Diane B. Rohde CPA PLLC
Tax Preparation for Estates and Trusts
There are many challenges in filing tax returns for estates and trusts. Estates may be required to file a form 706 and or a form 1041. It all depends on the size of the estate and whether it earned any income. Income can be from many different sources including interest, dividends, or rental income.
A trust must file a form 1041 for any year in which it has over $600 in income. Trusts can either be revocable or irrevocable. This can determine whether the trust or someone else pays tax on the income brought in.
If you face the task of tax filing for an estate or trust, contact us for a complimentary consultation. We will take the time to sit down with you and discuss your options going forward. Below are some details about estate and trust taxation.
Estates (Forms 1040, 1041 and 706)
The first tax form that is filed when someone passes is their final personal tax return, a form 1040. This wraps up all activity for the period while the deceased was still alive. The filing due date is April 15th, much the way it would have been had the person lived. All activities for the deceased, up to the date of death, are included on this return. Items received, earned, after the date of death become part of the estate.
The next form, which may or may not need to be filed, is form 706. United States Estate (and Generation-Skipping Transfer) Tax Return. This return is filed for estates that are worth over a specified amount. This amount changes form year to year and is currently at $11,580,000. As you can imagine, most estates will not file form 706.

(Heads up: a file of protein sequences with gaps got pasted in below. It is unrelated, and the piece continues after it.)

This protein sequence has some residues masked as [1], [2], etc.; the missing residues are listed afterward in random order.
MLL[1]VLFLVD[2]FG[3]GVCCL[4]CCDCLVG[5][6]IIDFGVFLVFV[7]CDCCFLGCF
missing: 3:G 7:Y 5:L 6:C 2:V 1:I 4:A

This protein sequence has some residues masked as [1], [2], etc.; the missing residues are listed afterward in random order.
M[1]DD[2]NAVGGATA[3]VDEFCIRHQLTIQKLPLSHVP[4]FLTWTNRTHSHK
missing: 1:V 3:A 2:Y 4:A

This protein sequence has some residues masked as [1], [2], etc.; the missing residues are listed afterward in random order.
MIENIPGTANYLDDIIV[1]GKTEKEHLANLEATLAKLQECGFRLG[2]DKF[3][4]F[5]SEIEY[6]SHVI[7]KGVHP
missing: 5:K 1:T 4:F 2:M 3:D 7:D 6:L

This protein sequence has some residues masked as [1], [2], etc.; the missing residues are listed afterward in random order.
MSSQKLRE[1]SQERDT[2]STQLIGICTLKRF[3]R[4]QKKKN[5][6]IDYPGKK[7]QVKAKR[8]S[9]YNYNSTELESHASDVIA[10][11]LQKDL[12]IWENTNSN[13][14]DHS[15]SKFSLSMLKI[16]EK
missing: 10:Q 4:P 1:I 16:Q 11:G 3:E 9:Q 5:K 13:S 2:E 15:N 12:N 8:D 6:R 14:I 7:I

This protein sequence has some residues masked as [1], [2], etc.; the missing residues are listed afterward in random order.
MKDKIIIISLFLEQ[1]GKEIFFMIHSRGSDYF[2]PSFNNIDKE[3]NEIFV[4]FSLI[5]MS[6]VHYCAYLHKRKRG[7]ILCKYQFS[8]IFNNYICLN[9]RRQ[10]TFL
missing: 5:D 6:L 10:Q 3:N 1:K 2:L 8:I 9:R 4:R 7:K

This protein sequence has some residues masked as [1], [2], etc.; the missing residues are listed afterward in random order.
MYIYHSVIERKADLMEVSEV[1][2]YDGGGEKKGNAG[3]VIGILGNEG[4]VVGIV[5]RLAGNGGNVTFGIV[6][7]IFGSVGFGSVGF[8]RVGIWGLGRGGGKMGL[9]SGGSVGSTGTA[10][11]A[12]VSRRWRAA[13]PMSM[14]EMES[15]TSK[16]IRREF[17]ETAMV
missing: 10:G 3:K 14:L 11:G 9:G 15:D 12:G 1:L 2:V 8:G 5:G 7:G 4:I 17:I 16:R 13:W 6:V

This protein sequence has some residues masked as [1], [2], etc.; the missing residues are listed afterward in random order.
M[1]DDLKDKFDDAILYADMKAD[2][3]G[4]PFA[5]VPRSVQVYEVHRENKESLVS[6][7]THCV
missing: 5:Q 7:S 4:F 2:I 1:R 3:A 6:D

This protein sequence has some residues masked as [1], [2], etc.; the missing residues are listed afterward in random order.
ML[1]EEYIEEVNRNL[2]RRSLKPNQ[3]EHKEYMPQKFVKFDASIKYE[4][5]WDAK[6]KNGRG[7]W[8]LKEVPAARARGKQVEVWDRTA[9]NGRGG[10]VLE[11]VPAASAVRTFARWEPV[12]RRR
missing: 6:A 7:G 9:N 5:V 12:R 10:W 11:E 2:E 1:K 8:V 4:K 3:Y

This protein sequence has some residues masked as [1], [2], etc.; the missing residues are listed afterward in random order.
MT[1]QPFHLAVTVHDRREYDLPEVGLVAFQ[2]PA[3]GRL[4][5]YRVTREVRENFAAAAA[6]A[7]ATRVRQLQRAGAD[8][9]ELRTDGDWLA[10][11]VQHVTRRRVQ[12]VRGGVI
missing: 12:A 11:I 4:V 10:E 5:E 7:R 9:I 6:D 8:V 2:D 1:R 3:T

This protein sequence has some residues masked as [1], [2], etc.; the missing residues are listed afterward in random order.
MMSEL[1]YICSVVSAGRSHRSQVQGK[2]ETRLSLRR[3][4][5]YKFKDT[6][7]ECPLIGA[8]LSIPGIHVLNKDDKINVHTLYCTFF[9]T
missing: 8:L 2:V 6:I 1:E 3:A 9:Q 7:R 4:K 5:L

The last form is 1041, U.S. Income Tax Return for Estates and Trusts. This form is filed for estates with income over $600 for the year. The 1041 is generally filed for a year or two, until the estate distributes its assets to the heirs. The tax rate for estates can get quite steep, so often it is better to distribute as quickly as possible. The reason is that the heirs may have a lower tax rate to contend with.
Trusts come in many different versions. Too many for the discussion of all of them in depth here. However, some of the basics can be presented. Revocable and irrevocable trusts. In essence a revocable trust is one where the grantor can revoke its standing. In these, the trust is disregarded for tax purposes and the grantor pays tax on income.
Irrevocable trusts are not revocable by the grantor once created; they are a separate entity. As a separate entity it needs an EIN and pays tax on its earnings. There are however ways that the trust can pass taxation to the beneficiaries depending on how it was set up.
There are two types of trust formats depending upon income and asset distribution. If the trust is required to distribute all of its income but none of the assets, the corpus, it is a simple trust. A complex trust is one that is not defined as a simple trust, it can distribute the assets, corpus, of the trust. There are other aspects that go into determining a simple or complex trust, this is the basic concept.
As you can see, the tax filing for an estate or trust is quite involved based on the concepts surrounding them. It is always better to enlist a CPA to prepare and file your estate and trust taxes. Contact us today if you need help in this difficult area of taxation.